Night Life in Datong
Not much time in Beijing, dinner at our hotel and another visit to the internet cafe down the street. Across from the internet bar and next to the Merry Mart (favorite shopping hangout of many in our group), there is evening sidewalk ballroom dancing. I wander up and down the block; they are playing "Oh Susannah" which has never exactly impressed me as a waltz standard. Next door is a theatre currently showing Pirates of the Caribbean 3. Not sure if this would be dubbed or subtitled, but either way it might be worth checking out if I have a lot of free time back in BJ.

Best find: at the end of the block, back on the internet bar side of the street, is a sports store carrying Mingzu shoes, with a prominent display of SYP posters (the most recent ad campaign). Maybe I will buy myself a new pair of sneakers.

It's a long drive to Datong but highway all the way. We also got a chance to see several sections of the Great Wall, including Badaling (which has a huge sign on the hillside — yuck!) and Juyongguan. The wall still takes my breath away, every time I see it.

Datong has a huge town square with a heroic statue, a massive government building, and a huge TV screen running MTV videos. In the evening, the area fills with young people batting around a feathered hackysack thingie, miniature vehicles for kids to ride, and a variety of food and drink stalls. For several blocks in the direction of our hotel (the largest building around, with an impressive lit sign although there is no entrance on Daxi Jie), street venders have set up food stalls, produce stands, and blankets with every concievable item for sale. Lots of shoes. And underwear.

Our local guide Kanga ("no Roo") gave me directions to the best CD store in town; its entrance looks like the opening to a coal mine (I'm not sure why). Unlike most places we visited in southwest China last summer, there has been a dearth of CD/DVD/VCD stores. Even this one has no obvious signage. I go in, walk up the stairs and am immediately targeted by several salesgirls who must be bored to death as there is little store traffic. I ask for Su You Peng CDs, but they reply "mei you"—and still follow me around while I browse. Eventually one of them comes up with a cassette (Aegean Sea-era photo on the front), but no CDs, so I thank them and leave. I had spotted a bookstore way down on the other side of the hotel, but it's closing as I got there. I peeked into the Lanswe store, but was a bit intimidated by the hawk-like stares of more salesgirls, and decided against buying any men's underwear packaged with SYP's photo.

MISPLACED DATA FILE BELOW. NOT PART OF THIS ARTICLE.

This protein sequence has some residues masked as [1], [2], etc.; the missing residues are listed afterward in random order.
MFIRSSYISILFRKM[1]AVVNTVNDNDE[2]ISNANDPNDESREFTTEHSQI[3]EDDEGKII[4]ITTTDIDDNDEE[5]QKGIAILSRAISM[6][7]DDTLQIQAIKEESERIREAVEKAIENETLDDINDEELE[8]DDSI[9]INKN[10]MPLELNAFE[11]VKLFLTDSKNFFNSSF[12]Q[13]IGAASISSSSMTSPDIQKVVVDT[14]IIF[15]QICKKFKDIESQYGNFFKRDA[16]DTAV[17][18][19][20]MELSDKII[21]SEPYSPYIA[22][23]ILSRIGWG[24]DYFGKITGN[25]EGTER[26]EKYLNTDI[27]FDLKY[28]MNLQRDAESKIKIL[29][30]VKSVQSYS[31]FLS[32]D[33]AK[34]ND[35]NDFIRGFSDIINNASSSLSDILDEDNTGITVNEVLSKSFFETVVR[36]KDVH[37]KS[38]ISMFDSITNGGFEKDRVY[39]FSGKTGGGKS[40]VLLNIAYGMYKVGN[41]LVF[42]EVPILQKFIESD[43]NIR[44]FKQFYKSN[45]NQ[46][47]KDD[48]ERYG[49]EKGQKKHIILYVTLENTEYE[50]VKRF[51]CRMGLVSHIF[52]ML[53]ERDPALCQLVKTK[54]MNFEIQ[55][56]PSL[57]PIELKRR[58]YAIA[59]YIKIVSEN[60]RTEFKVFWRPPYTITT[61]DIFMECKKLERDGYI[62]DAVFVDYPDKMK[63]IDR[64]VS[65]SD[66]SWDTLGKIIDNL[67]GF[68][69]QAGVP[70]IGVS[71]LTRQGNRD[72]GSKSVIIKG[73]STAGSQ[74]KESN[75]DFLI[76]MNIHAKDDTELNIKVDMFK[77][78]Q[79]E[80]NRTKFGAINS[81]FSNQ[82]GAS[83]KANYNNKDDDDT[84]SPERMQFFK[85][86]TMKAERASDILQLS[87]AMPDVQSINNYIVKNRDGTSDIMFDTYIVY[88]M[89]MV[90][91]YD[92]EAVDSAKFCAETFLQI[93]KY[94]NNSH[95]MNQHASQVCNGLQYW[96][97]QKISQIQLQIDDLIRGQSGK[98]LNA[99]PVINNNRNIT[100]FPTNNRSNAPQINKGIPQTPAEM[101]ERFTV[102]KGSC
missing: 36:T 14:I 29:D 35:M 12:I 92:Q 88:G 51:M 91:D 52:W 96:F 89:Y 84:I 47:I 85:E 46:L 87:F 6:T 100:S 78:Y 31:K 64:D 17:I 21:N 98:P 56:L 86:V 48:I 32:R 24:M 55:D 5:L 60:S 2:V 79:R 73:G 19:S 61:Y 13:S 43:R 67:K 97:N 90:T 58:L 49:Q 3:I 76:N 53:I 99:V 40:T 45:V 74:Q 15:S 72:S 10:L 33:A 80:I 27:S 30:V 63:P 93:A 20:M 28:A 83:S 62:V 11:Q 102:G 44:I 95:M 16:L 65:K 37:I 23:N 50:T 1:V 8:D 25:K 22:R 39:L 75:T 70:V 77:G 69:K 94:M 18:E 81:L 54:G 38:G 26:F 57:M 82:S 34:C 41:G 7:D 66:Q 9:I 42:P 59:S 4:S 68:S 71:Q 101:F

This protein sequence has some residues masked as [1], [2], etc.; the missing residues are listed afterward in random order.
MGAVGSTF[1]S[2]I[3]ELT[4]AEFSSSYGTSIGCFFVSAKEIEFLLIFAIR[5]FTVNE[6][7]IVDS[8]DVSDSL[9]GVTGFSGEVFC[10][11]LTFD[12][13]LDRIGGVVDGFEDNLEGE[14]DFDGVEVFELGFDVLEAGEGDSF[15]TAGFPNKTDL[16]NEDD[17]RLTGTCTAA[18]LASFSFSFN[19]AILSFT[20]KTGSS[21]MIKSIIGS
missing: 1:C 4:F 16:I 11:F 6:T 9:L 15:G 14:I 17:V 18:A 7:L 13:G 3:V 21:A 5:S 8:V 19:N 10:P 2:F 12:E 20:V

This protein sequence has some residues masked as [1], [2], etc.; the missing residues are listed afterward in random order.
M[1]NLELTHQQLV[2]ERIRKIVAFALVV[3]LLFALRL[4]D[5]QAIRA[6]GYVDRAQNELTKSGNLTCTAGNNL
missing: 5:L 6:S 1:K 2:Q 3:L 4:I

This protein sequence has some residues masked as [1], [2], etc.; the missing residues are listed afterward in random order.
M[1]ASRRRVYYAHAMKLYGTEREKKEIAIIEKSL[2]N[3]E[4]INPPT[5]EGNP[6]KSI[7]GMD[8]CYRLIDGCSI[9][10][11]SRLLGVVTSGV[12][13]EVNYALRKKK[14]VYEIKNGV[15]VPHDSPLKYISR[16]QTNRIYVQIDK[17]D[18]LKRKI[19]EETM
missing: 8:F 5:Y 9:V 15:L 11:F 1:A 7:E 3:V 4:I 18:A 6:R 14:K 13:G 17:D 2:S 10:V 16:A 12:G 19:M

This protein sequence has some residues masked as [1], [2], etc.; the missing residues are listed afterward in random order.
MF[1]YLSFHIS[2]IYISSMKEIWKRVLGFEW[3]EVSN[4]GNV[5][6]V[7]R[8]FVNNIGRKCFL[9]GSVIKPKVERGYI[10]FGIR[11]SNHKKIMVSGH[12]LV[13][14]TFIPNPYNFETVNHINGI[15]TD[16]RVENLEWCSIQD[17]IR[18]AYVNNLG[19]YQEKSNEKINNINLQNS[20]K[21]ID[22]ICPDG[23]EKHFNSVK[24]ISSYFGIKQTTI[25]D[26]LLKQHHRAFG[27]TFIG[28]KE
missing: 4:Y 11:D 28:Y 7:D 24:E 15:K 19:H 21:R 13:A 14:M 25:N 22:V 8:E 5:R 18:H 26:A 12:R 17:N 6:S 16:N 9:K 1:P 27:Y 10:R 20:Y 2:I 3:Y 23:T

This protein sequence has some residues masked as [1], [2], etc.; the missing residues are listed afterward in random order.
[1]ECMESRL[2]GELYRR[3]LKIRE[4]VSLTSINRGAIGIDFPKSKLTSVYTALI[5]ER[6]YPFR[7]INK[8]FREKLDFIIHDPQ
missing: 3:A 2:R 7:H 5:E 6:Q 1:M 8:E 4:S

The focus of the visit to Datong is the presence of several Buddhist sites. First is the Yuangang Grottoes, a great cave complex with carvings and paintings dating from the Northern Wei dynasty. Some of the caves are still being excavated or reconstructed, but we could walk through almost 20 caves with some very impressive art.
Yuangong Grottoes
Back in the hotel, Elizabeth and I decided to have a game of pool. As we were batting the last few balls around the table, Ann came in with a young, professionally dressed Chinese woman, and asked us to chat with her. (Elizabeth is up to Chinese 4 at CCSF.) Zheng Wei is a marketing director at the hotel, and has a little phrase booklet which is probably part of the pre-Olympics English language cram course. We settled into a bar booth and attempted very primitive conversation, mostly in Chinese, including a tentative rendition of "The Moon Represents My Heart." We're all pretty tired, but it's fun, and we exchange cards and email addresses. And then to bed. Datong (photo by Amihan Makayan)
Foursome in Datong hotel (photo by Amihan Makayan)
The next day we drove out of town to the Hanging Monastery in Yingxian. This reminds me somewhat of the Anastazi dwellings in Mesa Verde (southern Colorado). The monastery was built above a river, which has since receded in level, and the builders had to lower themselves down from above. The monastery incorporates shrines for all three of China's major religions: Buddhism, Daoism and Confucianism. There is a path and walkway to go through most of the existing structures. The architectural decorations are very beautiful, Qing facade added to Northern Wei construction.
Yingxian Hanging Monastery
Buddha (and Mao) shopping in the Hanging Monastery souvenir market
Back in Datong, we visited two of the oldest wooden structures in China, the Huayun and Shanhua Temples, located in the center of town. These date from the Liao Dynasty, with wooden lattice roof structures rather than beam roof supports. The temples are small and very pleasing in design; one is now a museum and the other houses a community of monks.

Some Ming structures have been added to the temple grounds, including large protective water dragon sculptures on the roofs, but I still like the feel of an earlier simplicity. (And, of course, there's that YMHJ resonance....)
Liao temple gong
Liao temple inscription
Liao era temples, Datong

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